I ran 17.5 miles this morning. I set off at 6:00am and met up with some of the runners from my training group about 4miles into the run. All three of them are much faster than I am. (They run marathons at 3:10-3:30.) I ran 6 miles with them until I felt I couldn’t keep up.
I continued to run at a faster pace than I had planned and finished the distance in 2 hour and 26 minutes. I was very happy when I finished the run and my blood sugar was perfect – 113.
But the day did not start off that way. When I got up at 5:00am to get ready for my run, my blood sugar was a surprisingly high 253. I decided I was running anyway and I took my first gel 15 minutes later.
I’d been surprised to see my BS that high because I had taken more insulin the night before than I’d taken in a long time. Dinner was pretty standard and included chicken (in tomato sauce), quinoa, salad and some greens. I took 7 units of insulin to cover the relatively large portion of quinoa I ate. (I was carb loading for my run.) Two hours after dinner my blood sugar was 250. (I started 93.) I decided to take 2 more units of Apidra and hoped that my blood sugar would go down without dropping low.
At 11:30pm, 2 hours after taking my second injection of Apidra, I checked my blood sugar again. It was 270! I couldn’t believe it. I had eaten a small portion of sugar free ice cream (sometimes even cavemen crave sweets!), but with all the insulin I thought I would be fine. I guess that’s what I get for breaking my Paleo diet for a chemically sweetened dairy snack. So I took two more units of insulin and set an alarm for 1:30am.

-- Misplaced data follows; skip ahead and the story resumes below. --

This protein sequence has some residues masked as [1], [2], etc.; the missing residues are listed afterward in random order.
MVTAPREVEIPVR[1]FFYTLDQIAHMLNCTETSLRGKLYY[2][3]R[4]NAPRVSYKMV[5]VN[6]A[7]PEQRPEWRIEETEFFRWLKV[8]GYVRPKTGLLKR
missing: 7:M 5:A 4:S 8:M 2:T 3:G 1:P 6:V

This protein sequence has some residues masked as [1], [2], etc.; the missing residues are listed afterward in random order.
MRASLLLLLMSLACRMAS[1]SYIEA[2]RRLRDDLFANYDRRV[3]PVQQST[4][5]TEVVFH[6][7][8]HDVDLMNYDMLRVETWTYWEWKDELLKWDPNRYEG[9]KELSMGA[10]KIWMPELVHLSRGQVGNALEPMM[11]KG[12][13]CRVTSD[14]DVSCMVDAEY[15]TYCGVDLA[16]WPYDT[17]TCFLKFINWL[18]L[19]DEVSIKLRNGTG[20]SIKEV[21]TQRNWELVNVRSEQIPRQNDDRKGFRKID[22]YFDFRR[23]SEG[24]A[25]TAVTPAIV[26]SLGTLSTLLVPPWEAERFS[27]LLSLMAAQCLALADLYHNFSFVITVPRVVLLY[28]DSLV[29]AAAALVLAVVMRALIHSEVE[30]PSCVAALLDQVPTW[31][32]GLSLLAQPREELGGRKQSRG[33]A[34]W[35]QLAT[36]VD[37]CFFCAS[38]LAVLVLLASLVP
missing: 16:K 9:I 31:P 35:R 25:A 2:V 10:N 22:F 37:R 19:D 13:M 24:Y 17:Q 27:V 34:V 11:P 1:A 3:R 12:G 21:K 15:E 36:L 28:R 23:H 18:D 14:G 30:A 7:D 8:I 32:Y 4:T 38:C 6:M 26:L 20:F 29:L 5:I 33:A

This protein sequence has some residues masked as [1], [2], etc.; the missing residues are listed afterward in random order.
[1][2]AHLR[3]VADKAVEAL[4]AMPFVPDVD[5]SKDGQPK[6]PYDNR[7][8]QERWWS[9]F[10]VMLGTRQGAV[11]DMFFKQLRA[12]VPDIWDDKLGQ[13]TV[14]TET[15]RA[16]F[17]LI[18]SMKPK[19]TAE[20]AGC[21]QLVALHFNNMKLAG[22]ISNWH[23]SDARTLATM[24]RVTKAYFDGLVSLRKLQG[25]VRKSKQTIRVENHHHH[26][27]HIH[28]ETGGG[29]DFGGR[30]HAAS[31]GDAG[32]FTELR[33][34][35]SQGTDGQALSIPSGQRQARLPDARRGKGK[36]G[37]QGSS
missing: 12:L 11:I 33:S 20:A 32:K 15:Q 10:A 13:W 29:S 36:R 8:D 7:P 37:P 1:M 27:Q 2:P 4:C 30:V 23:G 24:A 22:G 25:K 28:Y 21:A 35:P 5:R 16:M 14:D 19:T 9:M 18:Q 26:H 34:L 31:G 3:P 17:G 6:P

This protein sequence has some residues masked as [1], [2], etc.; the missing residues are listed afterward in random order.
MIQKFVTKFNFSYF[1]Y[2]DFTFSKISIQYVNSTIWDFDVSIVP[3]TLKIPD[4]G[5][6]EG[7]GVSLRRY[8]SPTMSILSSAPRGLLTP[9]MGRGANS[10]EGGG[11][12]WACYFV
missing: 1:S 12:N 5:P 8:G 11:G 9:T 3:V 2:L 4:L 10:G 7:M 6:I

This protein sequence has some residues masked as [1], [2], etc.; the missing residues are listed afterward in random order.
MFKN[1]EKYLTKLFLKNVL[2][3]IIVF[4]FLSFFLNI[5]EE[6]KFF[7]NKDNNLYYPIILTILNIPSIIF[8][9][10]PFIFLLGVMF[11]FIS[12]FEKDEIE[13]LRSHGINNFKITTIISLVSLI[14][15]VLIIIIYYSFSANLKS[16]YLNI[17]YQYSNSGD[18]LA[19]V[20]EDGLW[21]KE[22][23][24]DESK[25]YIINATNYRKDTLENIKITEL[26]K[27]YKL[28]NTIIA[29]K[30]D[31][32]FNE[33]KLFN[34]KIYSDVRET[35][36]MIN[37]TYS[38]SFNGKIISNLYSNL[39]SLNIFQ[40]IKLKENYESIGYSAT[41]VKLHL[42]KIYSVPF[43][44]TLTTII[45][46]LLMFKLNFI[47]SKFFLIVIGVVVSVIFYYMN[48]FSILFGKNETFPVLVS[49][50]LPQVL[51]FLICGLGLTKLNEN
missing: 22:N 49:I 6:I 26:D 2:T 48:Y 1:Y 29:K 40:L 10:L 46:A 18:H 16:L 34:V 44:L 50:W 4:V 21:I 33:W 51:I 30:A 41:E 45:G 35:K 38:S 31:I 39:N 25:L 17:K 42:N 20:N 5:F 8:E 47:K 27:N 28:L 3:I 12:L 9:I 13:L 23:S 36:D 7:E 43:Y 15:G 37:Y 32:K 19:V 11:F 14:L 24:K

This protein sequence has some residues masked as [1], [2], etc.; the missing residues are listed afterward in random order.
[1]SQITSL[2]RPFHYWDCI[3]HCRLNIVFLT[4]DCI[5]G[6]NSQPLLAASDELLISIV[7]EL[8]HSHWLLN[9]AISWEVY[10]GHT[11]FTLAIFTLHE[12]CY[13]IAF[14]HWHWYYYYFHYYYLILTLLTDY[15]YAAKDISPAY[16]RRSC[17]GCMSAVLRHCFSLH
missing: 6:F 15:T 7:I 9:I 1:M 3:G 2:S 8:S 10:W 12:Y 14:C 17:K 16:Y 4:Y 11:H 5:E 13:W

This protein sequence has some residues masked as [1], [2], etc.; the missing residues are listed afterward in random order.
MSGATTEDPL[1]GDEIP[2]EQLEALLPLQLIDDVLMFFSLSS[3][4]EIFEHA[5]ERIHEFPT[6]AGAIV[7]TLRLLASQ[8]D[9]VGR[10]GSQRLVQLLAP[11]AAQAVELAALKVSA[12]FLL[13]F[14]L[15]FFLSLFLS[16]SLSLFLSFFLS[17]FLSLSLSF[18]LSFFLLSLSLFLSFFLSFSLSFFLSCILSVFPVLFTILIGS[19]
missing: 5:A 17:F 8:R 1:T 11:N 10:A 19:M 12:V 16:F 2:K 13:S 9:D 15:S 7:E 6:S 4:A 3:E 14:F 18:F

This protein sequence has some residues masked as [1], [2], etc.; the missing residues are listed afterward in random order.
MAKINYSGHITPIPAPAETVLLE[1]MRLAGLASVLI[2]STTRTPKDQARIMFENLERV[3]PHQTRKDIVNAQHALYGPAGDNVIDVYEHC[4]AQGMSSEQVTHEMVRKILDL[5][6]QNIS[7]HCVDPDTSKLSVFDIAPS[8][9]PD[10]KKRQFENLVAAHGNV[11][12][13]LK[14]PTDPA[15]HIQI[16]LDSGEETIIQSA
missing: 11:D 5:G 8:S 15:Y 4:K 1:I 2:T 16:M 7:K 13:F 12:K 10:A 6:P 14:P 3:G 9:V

At 1:30am, like a robot, I sat up, checked my blood sugar and could not believe what it was 255. I had injected myself four times that evening (including my Lantus) and ended up with 255! Too tired and sick of injecting, I went back to sleep without taking a correction bolus, and hoped things would be better in the morning.
What bothered me more than the unexplainable high was the fact that I had poked and punctured myself so many times in the process of trying to get my blood sugar down.
As usual, I had running to fall back on. So if you ever find yourself in a similar situation consider running 17.5 miles. If it doesn’t make you feel great at least it will lower your blood sugar.